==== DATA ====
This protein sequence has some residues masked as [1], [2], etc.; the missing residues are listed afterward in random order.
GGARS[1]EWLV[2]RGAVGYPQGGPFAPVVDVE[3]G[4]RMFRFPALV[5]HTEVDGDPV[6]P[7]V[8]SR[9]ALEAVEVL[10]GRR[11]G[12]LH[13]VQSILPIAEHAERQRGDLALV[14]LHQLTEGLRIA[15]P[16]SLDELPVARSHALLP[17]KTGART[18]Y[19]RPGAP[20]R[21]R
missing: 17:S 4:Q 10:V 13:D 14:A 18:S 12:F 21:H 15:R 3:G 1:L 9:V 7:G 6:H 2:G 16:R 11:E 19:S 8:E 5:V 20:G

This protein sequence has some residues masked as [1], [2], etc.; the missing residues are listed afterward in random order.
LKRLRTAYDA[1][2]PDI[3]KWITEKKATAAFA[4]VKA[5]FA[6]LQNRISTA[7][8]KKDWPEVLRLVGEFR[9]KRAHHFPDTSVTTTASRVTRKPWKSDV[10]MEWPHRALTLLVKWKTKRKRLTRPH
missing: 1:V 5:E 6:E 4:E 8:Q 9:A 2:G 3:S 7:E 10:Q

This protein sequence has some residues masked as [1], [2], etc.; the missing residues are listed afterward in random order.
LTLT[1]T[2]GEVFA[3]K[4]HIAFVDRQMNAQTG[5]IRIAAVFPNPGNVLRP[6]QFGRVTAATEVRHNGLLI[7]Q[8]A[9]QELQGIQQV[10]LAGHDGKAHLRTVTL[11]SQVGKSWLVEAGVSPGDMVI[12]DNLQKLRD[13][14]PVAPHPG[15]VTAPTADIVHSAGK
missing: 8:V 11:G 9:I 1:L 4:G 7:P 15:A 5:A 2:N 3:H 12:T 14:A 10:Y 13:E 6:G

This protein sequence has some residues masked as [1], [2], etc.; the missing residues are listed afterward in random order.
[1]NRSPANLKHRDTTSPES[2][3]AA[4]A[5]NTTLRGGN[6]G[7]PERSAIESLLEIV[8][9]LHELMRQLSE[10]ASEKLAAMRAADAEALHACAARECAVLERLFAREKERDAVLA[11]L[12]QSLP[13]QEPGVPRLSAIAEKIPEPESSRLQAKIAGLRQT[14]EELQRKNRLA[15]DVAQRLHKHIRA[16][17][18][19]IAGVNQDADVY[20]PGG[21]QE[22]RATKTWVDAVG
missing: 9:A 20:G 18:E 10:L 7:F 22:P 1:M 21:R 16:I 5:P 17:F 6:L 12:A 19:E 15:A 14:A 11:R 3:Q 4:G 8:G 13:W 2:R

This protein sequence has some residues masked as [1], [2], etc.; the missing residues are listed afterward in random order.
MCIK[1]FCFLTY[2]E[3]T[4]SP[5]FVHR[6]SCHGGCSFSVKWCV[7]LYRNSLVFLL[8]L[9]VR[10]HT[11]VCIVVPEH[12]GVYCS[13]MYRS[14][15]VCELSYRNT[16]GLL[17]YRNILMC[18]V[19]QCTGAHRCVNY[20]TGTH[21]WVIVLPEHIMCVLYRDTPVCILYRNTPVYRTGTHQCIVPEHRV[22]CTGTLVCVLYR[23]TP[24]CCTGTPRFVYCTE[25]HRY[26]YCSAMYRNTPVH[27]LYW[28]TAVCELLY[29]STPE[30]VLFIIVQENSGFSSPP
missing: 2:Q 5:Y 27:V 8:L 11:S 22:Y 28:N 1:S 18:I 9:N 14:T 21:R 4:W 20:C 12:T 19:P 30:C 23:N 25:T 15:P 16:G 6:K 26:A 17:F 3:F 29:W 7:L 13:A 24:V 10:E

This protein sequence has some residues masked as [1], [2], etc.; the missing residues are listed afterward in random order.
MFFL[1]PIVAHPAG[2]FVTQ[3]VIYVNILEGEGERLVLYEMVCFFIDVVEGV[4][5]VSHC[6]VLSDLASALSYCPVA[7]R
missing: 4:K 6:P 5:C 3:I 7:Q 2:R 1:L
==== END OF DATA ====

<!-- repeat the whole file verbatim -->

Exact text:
This protein sequence has some residues masked as [1], [2], etc.; the missing residues are listed afterward in random order.
GGARS[1]EWLV[2]RGAVGYPQGGPFAPVVDVE[3]G[4]RMFRFPALV[5]HTEVDGDPV[6]P[7]V[8]SR[9]ALEAVEVL[10]GRR[11]G[12]LH[13]VQSILPIAEHAERQRGDLALV[14]LHQLTEGLRIA[15]P[16]SLDELPVARSHALLP[17]KTGART[18]Y[19]RPGAP[20]R[21]R
missing: 17:S 4:Q 10:V 13:D 14:A 18:S 12:F 21:H 15:R 3:G 1:L 9:V 7:G 6:H 2:G 16:R 11:E 19:S 8:E 5:V 20:G

This protein sequence has some residues masked as [1], [2], etc.; the missing residues are listed afterward in random order.
LKRLRTAYDA[1][2]PDI[3]KWITEKKATAAFA[4]VKA[5]FA[6]LQNRISTA[7][8]KKDWPEVLRLVGEFR[9]KRAHHFPDTSVTTTASRVTRKPWKSDV[10]MEWPHRALTLLVKWKTKRKRLTRPH
missing: 1:V 5:E 6:E 4:E 8:Q 9:A 2:G 3:S 7:E 10:Q

This protein sequence has some residues masked as [1], [2], etc.; the missing residues are listed afterward in random order.
LTLT[1]T[2]GEVFA[3]K[4]HIAFVDRQMNAQTG[5]IRIAAVFPNPGNVLRP[6]QFGRVTAATEVRHNGLLI[7]Q[8]A[9]QELQGIQQV[10]LAGHDGKAHLRTVTL[11]SQVGKSWLVEAGVSPGDMVI[12]DNLQKLRD[13][14]PVAPHPG[15]VTAPTADIVHSAGK
missing: 8:V 11:G 9:I 1:L 4:G 7:P 15:A 5:A 2:N 3:H 12:T 14:A 10:Y 13:E 6:G

This protein sequence has some residues masked as [1], [2], etc.; the missing residues are listed afterward in random order.
[1]NRSPANLKHRDTTSPES[2][3]AA[4]A[5]NTTLRGGN[6]G[7]PERSAIESLLEIV[8][9]LHELMRQLSE[10]ASEKLAAMRAADAEALHACAARECAVLERLFAREKERDAVLA[11]L[12]QSLP[13]QEPGVPRLSAIAEKIPEPESSRLQAKIAGLRQT[14]EELQRKNRLA[15]DVAQRLHKHIRA[16][17][18][19]IAGVNQDADVY[20]PGG[21]QE[22]RATKTWVDAVG
missing: 9:A 20:G 18:E 10:L 7:F 22:P 1:M 21:R 16:I 5:P 17:F 6:L 12:A 19:E 15:A 14:A 11:R 3:Q 4:G 8:G 13:W 2:R

This protein sequence has some residues masked as [1], [2], etc.; the missing residues are listed afterward in random order.
MCIK[1]FCFLTY[2]E[3]T[4]SP[5]FVHR[6]SCHGGCSFSVKWCV[7]LYRNSLVFLL[8]L[9]VR[10]HT[11]VCIVVPEH[12]GVYCS[13]MYRS[14][15]VCELSYRNT[16]GLL[17]YRNILMC[18]V[19]QCTGAHRCVNY[20]TGTH[21]WVIVLPEHIMCVLYRDTPVCILYRNTPVYRTGTHQCIVPEHRV[22]CTGTLVCVLYR[23]TP[24]CCTGTPRFVYCTE[25]HRY[26]YCSAMYRNTPVH[27]LYW[28]TAVCELLY[29]STPE[30]VLFIIVQENSGFSSPP
missing: 2:Q 5:Y 27:V 8:L 11:S 22:Y 28:N 1:S 18:I 9:N 14:T 21:R 4:W 20:C 12:T 19:P 30:C 23:N 25:T 15:P 16:G 6:K 26:A 17:F 3:F 29:W 7:L 13:A 24:V 10:E

This protein sequence has some residues masked as [1], [2], etc.; the missing residues are listed afterward in random order.
MFFL[1]PIVAHPAG[2]FVTQ[3]VIYVNILEGEGERLVLYEMVCFFIDVVEGV[4][5]VSHC[6]VLSDLASALSYCPVA[7]R
missing: 4:K 6:P 5:C 3:I 7:Q 2:R 1:L